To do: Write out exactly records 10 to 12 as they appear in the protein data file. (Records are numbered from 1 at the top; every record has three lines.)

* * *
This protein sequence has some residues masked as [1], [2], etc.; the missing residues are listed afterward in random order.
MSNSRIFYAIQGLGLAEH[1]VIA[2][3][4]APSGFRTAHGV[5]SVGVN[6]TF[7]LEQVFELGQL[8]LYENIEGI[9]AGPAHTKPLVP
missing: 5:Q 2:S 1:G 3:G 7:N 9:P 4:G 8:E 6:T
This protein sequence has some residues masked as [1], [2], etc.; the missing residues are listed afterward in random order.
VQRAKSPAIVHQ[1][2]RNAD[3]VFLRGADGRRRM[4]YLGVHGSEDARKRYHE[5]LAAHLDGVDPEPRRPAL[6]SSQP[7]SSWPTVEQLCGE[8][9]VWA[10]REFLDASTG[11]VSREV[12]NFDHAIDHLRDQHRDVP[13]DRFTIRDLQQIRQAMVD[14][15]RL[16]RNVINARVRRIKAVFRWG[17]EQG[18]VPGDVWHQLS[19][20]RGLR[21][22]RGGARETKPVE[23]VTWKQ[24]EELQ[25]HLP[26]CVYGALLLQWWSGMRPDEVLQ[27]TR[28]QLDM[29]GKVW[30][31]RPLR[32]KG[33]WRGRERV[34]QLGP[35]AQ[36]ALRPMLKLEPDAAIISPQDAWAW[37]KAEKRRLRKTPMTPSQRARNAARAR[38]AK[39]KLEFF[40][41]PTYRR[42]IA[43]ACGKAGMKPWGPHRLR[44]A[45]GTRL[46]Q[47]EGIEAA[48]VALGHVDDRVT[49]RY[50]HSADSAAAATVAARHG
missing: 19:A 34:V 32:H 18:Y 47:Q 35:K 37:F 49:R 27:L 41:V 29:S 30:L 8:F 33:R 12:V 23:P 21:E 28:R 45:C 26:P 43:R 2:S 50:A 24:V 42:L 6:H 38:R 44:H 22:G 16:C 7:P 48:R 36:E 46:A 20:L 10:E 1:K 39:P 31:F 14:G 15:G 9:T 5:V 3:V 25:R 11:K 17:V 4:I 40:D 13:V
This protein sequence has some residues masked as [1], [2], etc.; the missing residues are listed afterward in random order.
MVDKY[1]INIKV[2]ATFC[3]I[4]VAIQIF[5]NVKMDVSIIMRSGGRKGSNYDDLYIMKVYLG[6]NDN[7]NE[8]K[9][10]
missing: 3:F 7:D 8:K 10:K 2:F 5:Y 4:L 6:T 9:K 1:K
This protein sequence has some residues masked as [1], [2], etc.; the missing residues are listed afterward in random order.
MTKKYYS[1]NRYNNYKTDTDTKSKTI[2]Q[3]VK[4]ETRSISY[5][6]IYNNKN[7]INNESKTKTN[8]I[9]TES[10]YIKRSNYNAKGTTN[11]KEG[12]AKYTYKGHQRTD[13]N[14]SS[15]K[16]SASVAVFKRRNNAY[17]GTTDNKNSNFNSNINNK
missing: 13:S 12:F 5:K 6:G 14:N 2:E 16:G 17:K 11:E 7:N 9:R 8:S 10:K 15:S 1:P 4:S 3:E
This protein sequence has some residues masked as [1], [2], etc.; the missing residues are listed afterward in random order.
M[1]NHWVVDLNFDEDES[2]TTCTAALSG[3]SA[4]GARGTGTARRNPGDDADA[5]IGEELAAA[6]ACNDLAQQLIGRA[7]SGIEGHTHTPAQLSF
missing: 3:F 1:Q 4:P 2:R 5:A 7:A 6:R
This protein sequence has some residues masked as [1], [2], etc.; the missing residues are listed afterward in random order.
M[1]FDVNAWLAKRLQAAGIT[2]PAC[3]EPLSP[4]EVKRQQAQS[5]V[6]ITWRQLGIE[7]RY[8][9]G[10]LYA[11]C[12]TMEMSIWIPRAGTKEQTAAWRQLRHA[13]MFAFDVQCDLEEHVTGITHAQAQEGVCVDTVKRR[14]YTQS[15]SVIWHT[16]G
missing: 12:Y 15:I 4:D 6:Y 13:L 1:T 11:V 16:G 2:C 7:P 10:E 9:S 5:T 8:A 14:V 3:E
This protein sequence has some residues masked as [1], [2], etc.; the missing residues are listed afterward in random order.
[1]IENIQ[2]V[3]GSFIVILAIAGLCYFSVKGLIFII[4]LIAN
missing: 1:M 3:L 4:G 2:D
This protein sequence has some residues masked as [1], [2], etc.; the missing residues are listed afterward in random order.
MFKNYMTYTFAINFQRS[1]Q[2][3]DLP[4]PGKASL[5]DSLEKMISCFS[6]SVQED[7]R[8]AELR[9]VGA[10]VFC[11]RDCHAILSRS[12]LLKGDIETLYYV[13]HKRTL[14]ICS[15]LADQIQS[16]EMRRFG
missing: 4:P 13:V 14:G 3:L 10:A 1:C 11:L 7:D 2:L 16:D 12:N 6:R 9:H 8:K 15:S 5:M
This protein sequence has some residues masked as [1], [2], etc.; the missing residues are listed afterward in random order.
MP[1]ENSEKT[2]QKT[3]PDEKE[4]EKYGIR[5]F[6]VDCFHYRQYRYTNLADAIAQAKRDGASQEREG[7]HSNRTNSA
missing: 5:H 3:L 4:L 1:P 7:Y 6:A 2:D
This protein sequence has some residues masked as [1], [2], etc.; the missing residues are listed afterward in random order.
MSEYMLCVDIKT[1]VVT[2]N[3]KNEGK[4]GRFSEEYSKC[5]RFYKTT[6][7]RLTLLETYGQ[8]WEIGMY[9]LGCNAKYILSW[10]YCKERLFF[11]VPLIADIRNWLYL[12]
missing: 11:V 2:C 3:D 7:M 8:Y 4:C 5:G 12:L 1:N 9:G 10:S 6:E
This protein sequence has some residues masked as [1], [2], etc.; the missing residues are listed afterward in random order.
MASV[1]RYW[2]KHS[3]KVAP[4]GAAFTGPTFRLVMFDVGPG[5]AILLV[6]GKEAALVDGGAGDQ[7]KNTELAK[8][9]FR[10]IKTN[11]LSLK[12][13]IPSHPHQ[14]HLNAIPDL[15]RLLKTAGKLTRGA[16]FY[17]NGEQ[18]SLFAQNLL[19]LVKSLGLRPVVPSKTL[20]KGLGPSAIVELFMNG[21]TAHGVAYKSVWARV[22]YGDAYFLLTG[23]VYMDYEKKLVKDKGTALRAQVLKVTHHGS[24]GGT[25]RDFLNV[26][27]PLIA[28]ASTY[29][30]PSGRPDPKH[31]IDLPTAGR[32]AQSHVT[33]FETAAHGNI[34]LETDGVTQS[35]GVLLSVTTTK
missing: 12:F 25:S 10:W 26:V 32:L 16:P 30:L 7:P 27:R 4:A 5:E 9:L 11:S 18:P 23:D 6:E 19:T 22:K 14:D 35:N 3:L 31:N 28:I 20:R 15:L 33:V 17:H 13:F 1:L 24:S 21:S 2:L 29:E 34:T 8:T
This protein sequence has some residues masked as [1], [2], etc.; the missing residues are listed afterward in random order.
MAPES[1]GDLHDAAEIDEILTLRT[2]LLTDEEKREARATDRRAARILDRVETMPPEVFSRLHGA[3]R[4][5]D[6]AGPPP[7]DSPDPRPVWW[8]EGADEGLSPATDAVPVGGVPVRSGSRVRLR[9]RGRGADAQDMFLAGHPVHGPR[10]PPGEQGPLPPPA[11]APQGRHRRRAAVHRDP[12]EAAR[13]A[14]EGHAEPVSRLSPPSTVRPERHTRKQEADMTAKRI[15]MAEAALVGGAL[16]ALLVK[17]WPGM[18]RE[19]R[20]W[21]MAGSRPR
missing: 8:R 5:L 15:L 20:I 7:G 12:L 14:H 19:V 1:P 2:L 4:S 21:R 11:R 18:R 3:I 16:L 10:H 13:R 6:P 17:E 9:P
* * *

This protein sequence has some residues masked as [1], [2], etc.; the missing residues are listed afterward in random order.
MSEYMLCVDIKT[1]VVT[2]N[3]KNEGK[4]GRFSEEYSKC[5]RFYKTT[6][7]RLTLLETYGQ[8]WEIGMY[9]LGCNAKYILSW[10]YCKERLFF[11]VPLIADIRNWLYL[12]
missing: 11:V 2:C 3:D 7:M 8:Y 4:C 5:G 12:L 1:N 9:G 10:S 6:E
This protein sequence has some residues masked as [1], [2], etc.; the missing residues are listed afterward in random order.
MASV[1]RYW[2]KHS[3]KVAP[4]GAAFTGPTFRLVMFDVGPG[5]AILLV[6]GKEAALVDGGAGDQ[7]KNTELAK[8][9]FR[10]IKTN[11]LSLK[12][13]IPSHPHQ[14]HLNAIPDL[15]RLLKTAGKLTRGA[16]FY[17]NGEQ[18]SLFAQNLL[19]LVKSLGLRPVVPSKTL[20]KGLGPSAIVELFMNG[21]TAHGVAYKSVWARV[22]YGDAYFLLTG[23]VYMDYEKKLVKDKGTALRAQVLKVTHHGS[24]GGT[25]RDFLNV[26][27]PLIA[28]ASTY[29][30]PSGRPDPKH[31]IDLPTAGR[32]AQSHVT[33]FETAAHGNI[34]LETDGVTQS[35]GVLLSVTTTK
missing: 12:F 25:S 10:W 26:V 32:L 16:P 30:L 7:P 27:R 4:A 5:E 9:L 11:S 18:P 23:D 6:E 19:T 22:K 14:D 35:N 3:L 31:N 28:I 20:R 15:L 33:V 17:H 13:F 1:L 24:S 21:S 2:L 29:E 34:T 8:T
This protein sequence has some residues masked as [1], [2], etc.; the missing residues are listed afterward in random order.
MAPES[1]GDLHDAAEIDEILTLRT[2]LLTDEEKREARATDRRAARILDRVETMPPEVFSRLHGA[3]R[4][5]D[6]AGPPP[7]DSPDPRPVWW[8]EGADEGLSPATDAVPVGGVPVRSGSRVRLR[9]RGRGADAQDMFLAGHPVHGPR[10]PPGEQGPLPPPA[11]APQGRHRRRAAVHRDP[12]EAAR[13]A[14]EGHAEPVSRLSPPSTVRPERHTRKQEADMTAKRI[15]MAEAALVGGAL[16]ALLVK[17]WPGM[18]RE[19]R[20]W[21]MAGSRPR
missing: 8:R 5:L 15:L 20:I 7:G 12:L 14:H 19:V 1:P 2:L 4:S 21:R 11:R 18:R 3:I 16:L 10:H 13:R 6:P 17:E 9:P